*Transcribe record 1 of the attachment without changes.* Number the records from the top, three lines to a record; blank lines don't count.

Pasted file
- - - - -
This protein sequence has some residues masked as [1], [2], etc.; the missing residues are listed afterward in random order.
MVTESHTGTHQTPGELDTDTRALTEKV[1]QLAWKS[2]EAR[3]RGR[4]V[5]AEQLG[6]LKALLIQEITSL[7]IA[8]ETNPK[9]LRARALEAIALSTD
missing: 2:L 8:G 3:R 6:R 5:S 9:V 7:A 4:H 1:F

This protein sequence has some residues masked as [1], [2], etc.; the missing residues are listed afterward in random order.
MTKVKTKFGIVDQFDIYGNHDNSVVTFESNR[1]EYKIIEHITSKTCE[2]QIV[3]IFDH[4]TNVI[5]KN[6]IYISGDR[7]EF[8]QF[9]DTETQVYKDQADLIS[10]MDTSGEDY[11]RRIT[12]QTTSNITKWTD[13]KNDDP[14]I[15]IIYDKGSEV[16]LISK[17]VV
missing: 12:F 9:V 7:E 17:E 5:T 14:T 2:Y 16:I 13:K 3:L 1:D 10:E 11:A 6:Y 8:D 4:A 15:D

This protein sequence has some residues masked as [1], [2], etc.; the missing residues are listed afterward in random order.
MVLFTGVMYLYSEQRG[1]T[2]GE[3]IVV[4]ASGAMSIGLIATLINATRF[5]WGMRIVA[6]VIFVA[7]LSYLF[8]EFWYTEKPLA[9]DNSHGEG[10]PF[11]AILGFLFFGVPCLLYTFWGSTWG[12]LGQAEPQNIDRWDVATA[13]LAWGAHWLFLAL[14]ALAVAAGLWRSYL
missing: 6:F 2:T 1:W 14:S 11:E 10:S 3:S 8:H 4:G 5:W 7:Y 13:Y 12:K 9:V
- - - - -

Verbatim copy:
This protein sequence has some residues masked as [1], [2], etc.; the missing residues are listed afterward in random order.
MVTESHTGTHQTPGELDTDTRALTEKV[1]QLAWKS[2]EAR[3]RGR[4]V[5]AEQLG[6]LKALLIQEITSL[7]IA[8]ETNPK[9]LRARALEAIALSTD
missing: 2:L 8:G 3:R 6:R 5:S 9:V 7:A 4:H 1:F